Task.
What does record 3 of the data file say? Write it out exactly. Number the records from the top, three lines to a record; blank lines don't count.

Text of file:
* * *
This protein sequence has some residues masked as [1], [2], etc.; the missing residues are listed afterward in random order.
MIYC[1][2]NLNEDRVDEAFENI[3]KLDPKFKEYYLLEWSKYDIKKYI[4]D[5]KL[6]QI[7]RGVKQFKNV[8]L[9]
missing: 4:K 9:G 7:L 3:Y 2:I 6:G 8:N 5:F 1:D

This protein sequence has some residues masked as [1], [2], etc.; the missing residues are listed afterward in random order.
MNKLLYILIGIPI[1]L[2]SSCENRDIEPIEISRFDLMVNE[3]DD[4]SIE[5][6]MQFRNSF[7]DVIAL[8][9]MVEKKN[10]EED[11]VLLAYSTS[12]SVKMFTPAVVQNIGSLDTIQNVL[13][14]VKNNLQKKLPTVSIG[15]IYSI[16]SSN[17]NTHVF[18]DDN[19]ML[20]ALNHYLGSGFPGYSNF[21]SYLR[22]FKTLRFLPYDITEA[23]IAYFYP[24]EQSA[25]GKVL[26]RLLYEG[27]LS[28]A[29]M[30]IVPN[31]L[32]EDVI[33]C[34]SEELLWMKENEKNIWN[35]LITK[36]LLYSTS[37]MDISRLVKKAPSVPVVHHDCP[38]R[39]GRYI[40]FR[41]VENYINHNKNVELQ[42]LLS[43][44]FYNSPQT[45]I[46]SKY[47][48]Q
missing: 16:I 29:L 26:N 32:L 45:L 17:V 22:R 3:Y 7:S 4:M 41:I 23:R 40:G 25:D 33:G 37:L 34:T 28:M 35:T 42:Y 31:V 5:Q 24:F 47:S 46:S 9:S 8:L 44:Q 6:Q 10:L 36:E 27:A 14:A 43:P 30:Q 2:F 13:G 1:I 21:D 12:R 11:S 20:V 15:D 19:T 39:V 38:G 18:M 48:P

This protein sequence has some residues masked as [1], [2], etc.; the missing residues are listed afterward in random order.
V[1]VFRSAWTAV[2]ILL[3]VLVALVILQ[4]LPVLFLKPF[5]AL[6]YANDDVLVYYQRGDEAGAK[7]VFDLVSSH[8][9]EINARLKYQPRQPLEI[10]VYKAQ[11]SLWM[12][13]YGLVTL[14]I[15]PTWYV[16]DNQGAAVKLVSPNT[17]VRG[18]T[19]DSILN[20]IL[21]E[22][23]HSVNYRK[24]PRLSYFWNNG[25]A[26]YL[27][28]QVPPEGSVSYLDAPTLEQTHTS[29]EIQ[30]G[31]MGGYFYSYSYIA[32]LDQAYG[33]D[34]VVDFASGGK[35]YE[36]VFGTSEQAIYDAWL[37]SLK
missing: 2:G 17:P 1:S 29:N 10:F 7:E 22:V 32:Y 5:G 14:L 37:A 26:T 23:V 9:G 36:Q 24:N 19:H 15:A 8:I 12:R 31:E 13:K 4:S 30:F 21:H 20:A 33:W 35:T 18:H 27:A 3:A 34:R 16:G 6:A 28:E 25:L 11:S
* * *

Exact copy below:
This protein sequence has some residues masked as [1], [2], etc.; the missing residues are listed afterward in random order.
V[1]VFRSAWTAV[2]ILL[3]VLVALVILQ[4]LPVLFLKPF[5]AL[6]YANDDVLVYYQRGDEAGAK[7]VFDLVSSH[8][9]EINARLKYQPRQPLEI[10]VYKAQ[11]SLWM[12][13]YGLVTL[14]I[15]PTWYV[16]DNQGAAVKLVSPNT[17]VRG[18]T[19]DSILN[20]IL[21]E[22][23]HSVNYRK[24]PRLSYFWNNG[25]A[26]YL[27][28]QVPPEGSVSYLDAPTLEQTHTS[29]EIQ[30]G[31]MGGYFYSYSYIA[32]LDQAYG[33]D[34]VVDFASGGK[35]YE[36]VFGTSEQAIYDAWL[37]SLK
missing: 2:G 17:P 1:S 29:N 10:F 7:E 22:V 32:Y 5:G 14:L 37:A 26:T 23:V 9:G 36:Q 24:N 19:H 15:A 8:I 12:R 31:E 13:K 4:S 30:F 21:H 20:A 33:W 35:T 18:H 27:A 3:A 34:R 16:G 6:A 28:E 25:L 11:S